The role of D4Z4-Encoded proteins in the osteogenic differentiation of Mesenchymal Stromal cells isolated from bone marrow
de la Kethulle de Ryhove, L., Ansseau, E., Nachtegael, C., Pieters, K., Vanderplanck, C., Geens, M., Sermon, K., Wilton, S.D., Coppée, F., Lagneaux, L. and Belayew, A. (2015) The role of D4Z4-Encoded proteins in the osteogenic differentiation of Mesenchymal Stromal cells isolated from bone marrow. Stem Cells and Development, 24 (22). pp. 2674-2686.
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Facioscapulohumeral muscular dystrophy (FSHD) is associated with an activation of the double homeobox 4 (DUX4) gene, which we previously identified within the D4Z4 repeated elements in the 4q35 subtelomeric region. The pathological DUX4 mRNA is derived from the most distal D4Z4 unit and extends unexpectedly within the flanking pLAM region, which provides an intron and polyadenylation signal. The conditions that are required to develop FSHD are a permissive allele providing the polyadenylation signal and hypomethylation of the D4Z4 repeat array compared with the healthy muscle. The DUX4 protein is a 52-kDa transcription factor that initiates a large gene deregulation cascade leading to muscle atrophy, inflammation, differentiation defects, and oxidative stress, which are the key features of FSHD. DUX4 is a retrogene that is normally expressed in germline cells and is submitted to repeat-induced silencing in adult tissues. Since DUX4 mRNAs have been detected in human embryonic and induced pluripotent stem cells, we investigated whether they could also be expressed in human mesenchymal stromal cells (hMSCs). We found that DUX4 mRNAs were induced during the differentiation of hMSCs into osteoblasts and that this process involved DUX4 and new longer protein forms (58 and 70 kDa). A DUX4 mRNA with a more distant 5′ start site was characterized that presented a 60-codon reading frame extension and encoded the 58-kDa protein. Transfections of hMSCs with an antisense oligonucleotide targeting DUX4 mRNAs decreased both the 52- and 58-kDa protein levels and confirmed their identity. Gain- and loss-of-function experiments in hMSCs suggested these DUX4 proteins had opposite roles in osteogenic differentiation as evidenced by the alkaline phosphatase activity and calcium deposition. Differentiation was delayed by the 58-kDa DUX4 expression and it was increased by 52-kDa DUX4. These data indicate a role for DUX4 protein forms in the osteogenic differentiation of hMSCs.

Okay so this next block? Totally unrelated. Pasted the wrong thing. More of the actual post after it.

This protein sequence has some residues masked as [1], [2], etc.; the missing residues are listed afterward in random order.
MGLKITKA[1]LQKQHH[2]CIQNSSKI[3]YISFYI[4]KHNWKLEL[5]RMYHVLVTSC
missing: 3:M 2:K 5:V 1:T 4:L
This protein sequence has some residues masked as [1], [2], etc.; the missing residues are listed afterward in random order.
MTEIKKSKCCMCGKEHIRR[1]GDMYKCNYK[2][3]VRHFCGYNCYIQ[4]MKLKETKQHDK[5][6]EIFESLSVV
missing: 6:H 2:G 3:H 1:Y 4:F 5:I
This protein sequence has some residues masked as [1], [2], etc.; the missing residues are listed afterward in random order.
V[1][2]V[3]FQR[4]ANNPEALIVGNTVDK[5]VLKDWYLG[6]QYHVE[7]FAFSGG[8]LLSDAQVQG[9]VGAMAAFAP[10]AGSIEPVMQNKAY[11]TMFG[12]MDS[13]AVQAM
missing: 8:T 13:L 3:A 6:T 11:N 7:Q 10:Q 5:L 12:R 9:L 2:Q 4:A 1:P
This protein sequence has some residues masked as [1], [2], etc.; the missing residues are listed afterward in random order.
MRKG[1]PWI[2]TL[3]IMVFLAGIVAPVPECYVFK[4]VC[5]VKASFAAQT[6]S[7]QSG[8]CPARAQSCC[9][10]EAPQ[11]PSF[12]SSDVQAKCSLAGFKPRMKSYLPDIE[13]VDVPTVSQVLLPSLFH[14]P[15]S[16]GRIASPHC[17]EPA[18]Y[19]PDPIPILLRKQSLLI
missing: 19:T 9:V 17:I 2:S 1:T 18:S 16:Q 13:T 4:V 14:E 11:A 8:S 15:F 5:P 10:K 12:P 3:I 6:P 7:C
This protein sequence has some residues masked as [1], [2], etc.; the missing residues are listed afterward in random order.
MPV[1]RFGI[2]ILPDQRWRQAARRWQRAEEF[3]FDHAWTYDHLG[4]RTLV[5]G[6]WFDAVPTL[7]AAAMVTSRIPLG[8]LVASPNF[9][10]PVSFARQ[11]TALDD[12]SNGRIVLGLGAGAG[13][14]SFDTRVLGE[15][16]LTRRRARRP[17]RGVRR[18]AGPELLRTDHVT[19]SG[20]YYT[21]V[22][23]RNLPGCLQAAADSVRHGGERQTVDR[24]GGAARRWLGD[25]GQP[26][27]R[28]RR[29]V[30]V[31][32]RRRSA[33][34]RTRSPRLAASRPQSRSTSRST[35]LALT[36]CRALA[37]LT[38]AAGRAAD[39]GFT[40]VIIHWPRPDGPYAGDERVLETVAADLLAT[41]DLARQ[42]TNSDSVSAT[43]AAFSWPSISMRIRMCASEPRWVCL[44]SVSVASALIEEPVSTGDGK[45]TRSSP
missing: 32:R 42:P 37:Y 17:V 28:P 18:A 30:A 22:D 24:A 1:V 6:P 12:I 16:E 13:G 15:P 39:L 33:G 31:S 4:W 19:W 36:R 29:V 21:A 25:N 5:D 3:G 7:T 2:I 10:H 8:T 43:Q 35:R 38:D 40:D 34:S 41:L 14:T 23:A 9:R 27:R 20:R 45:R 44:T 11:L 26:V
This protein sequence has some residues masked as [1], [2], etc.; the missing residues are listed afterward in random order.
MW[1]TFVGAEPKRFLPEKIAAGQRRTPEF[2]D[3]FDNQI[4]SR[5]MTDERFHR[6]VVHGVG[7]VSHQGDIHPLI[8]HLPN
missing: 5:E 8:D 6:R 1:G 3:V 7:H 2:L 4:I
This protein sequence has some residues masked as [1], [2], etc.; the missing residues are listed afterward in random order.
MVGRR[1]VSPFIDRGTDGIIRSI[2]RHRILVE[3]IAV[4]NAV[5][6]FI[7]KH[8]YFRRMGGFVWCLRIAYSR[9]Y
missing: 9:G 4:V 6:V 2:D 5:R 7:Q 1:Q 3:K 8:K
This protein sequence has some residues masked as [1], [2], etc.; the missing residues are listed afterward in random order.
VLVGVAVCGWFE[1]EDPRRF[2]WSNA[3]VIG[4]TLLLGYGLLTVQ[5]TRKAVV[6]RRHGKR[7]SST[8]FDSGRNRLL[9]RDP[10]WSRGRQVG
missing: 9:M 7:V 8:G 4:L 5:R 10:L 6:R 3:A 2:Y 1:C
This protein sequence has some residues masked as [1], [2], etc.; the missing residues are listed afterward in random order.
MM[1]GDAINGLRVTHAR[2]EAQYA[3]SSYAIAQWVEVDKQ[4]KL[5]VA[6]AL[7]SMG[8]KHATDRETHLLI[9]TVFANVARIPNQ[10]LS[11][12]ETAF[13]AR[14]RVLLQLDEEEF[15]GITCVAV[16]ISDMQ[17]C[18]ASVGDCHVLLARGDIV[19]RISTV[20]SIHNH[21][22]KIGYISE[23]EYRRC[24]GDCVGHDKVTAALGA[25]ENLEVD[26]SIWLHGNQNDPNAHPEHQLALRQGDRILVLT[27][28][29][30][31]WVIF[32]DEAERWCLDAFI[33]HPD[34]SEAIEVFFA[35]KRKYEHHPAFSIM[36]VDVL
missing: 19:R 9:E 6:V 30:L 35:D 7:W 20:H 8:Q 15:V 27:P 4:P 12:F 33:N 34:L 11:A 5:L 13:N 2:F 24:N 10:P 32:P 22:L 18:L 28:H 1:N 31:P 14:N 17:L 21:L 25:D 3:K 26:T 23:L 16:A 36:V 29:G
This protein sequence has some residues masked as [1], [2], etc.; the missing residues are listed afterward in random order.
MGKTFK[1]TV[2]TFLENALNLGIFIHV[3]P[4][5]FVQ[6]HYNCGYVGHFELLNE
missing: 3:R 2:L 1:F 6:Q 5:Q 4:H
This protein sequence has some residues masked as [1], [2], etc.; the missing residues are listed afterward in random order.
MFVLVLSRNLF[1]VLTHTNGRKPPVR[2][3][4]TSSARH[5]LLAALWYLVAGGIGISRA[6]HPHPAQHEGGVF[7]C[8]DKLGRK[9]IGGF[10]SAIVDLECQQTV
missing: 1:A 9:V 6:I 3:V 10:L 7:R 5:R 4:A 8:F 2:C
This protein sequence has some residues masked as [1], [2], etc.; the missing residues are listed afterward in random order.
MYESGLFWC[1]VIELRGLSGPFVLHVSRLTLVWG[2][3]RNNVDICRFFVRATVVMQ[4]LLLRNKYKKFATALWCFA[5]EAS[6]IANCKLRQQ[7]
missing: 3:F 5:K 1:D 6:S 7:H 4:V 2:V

|Publication Type:||Journal Article|
|Murdoch Affiliation:||Centre for Comparative Genomics|
|Publisher:||Mary Ann Liebert Inc.|
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